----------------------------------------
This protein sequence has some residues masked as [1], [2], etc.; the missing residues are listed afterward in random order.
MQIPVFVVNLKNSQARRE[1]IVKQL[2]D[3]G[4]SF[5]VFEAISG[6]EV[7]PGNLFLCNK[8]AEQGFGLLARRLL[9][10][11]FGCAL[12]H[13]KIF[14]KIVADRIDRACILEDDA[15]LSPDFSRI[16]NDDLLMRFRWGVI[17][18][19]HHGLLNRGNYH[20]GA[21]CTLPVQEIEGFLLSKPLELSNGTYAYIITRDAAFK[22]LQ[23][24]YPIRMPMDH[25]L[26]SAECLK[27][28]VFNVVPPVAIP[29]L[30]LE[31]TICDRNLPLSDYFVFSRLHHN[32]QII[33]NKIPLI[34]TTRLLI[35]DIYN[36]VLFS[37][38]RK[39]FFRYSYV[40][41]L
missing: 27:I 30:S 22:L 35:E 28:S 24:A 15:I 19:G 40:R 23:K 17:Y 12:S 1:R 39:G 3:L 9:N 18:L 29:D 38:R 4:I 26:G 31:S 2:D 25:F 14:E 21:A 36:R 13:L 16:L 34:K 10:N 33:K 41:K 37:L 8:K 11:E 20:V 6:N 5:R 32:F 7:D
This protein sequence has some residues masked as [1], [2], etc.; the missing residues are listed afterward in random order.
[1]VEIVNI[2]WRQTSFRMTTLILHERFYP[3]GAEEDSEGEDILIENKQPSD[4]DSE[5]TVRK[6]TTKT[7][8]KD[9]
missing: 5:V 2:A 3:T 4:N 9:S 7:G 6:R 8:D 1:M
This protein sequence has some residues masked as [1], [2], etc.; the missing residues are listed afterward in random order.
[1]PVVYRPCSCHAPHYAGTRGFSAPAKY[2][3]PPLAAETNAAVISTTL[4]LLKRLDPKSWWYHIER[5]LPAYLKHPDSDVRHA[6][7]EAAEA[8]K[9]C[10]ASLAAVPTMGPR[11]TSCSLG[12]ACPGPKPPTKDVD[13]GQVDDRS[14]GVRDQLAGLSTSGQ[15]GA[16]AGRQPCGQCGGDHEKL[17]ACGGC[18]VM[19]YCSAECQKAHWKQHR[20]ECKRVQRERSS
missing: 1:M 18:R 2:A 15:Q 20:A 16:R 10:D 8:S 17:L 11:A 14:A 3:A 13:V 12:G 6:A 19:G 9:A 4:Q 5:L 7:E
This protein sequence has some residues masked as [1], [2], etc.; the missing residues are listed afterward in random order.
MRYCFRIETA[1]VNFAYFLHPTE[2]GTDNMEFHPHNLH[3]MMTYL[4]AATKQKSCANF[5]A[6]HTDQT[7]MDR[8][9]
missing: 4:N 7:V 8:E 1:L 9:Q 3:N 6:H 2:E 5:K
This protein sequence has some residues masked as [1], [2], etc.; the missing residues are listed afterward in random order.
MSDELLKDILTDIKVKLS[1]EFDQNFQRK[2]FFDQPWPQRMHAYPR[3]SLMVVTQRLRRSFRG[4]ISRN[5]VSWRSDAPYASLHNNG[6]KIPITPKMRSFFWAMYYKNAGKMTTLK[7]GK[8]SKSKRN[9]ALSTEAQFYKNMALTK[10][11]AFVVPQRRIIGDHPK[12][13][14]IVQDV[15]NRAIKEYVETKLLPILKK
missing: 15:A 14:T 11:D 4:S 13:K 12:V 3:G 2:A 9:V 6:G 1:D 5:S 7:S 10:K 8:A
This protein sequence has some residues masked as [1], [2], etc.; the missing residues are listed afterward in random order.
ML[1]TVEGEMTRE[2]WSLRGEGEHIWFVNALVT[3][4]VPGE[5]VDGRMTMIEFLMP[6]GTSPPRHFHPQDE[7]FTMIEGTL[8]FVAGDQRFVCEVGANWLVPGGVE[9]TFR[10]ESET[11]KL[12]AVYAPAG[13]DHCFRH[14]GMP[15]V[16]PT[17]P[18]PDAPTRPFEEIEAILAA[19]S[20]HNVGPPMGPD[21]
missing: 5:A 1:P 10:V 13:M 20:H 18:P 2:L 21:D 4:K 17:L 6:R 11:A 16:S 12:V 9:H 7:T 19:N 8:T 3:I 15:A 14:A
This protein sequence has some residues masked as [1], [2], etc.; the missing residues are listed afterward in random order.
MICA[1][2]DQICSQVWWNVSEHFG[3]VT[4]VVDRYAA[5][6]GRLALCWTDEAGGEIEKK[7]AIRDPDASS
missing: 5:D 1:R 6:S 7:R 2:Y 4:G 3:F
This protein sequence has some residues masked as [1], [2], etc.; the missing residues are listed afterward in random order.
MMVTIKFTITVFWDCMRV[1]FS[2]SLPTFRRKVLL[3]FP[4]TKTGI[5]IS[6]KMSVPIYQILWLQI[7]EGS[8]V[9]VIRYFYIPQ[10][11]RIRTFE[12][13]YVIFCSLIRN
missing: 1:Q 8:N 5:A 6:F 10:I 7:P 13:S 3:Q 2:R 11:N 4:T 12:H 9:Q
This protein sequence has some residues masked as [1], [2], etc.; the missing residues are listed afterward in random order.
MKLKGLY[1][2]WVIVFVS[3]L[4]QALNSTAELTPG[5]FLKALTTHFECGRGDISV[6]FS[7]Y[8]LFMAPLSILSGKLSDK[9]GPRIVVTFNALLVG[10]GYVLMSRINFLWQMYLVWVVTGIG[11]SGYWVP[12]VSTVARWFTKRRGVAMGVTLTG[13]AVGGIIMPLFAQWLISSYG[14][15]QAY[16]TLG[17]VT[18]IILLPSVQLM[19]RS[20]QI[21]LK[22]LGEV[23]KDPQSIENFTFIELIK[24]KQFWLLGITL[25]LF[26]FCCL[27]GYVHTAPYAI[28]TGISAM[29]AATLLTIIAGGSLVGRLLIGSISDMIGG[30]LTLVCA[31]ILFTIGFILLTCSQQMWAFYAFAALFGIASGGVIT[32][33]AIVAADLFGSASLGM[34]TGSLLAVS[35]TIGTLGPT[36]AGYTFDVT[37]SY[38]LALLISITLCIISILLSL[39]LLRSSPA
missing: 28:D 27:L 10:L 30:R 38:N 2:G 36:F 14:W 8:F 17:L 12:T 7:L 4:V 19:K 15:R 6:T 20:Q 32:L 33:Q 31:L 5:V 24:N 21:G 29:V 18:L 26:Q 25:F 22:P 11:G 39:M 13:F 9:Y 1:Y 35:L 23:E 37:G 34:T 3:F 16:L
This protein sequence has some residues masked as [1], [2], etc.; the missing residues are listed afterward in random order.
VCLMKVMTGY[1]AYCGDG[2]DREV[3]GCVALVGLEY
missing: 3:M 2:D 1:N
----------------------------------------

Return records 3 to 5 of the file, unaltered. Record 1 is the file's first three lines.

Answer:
This protein sequence has some residues masked as [1], [2], etc.; the missing residues are listed afterward in random order.
[1]PVVYRPCSCHAPHYAGTRGFSAPAKY[2][3]PPLAAETNAAVISTTL[4]LLKRLDPKSWWYHIER[5]LPAYLKHPDSDVRHA[6][7]EAAEA[8]K[9]C[10]ASLAAVPTMGPR[11]TSCSLG[12]ACPGPKPPTKDVD[13]GQVDDRS[14]GVRDQLAGLSTSGQ[15]GA[16]AGRQPCGQCGGDHEKL[17]ACGGC[18]VM[19]YCSAECQKAHWKQHR[20]ECKRVQRERSS
missing: 1:M 18:R 2:A 15:Q 20:A 16:R 10:D 8:S 17:L 11:A 14:A 3:A 13:V 12:G 6:A 19:G 9:A 4:Q 5:L 7:E
This protein sequence has some residues masked as [1], [2], etc.; the missing residues are listed afterward in random order.
MRYCFRIETA[1]VNFAYFLHPTE[2]GTDNMEFHPHNLH[3]MMTYL[4]AATKQKSCANF[5]A[6]HTDQT[7]MDR[8][9]
missing: 4:N 7:V 8:E 1:L 9:Q 3:N 6:H 2:E 5:K
This protein sequence has some residues masked as [1], [2], etc.; the missing residues are listed afterward in random order.
MSDELLKDILTDIKVKLS[1]EFDQNFQRK[2]FFDQPWPQRMHAYPR[3]SLMVVTQRLRRSFRG[4]ISRN[5]VSWRSDAPYASLHNNG[6]KIPITPKMRSFFWAMYYKNAGKMTTLK[7]GK[8]SKSKRN[9]ALSTEAQFYKNMALTK[10][11]AFVVPQRRIIGDHPK[12][13][14]IVQDV[15]NRAIKEYVETKLLPILKK
missing: 15:A 14:T 11:D 4:S 13:K 12:V 3:G 2:A 9:V 6:G 1:D 5:S 7:S 10:K 8:A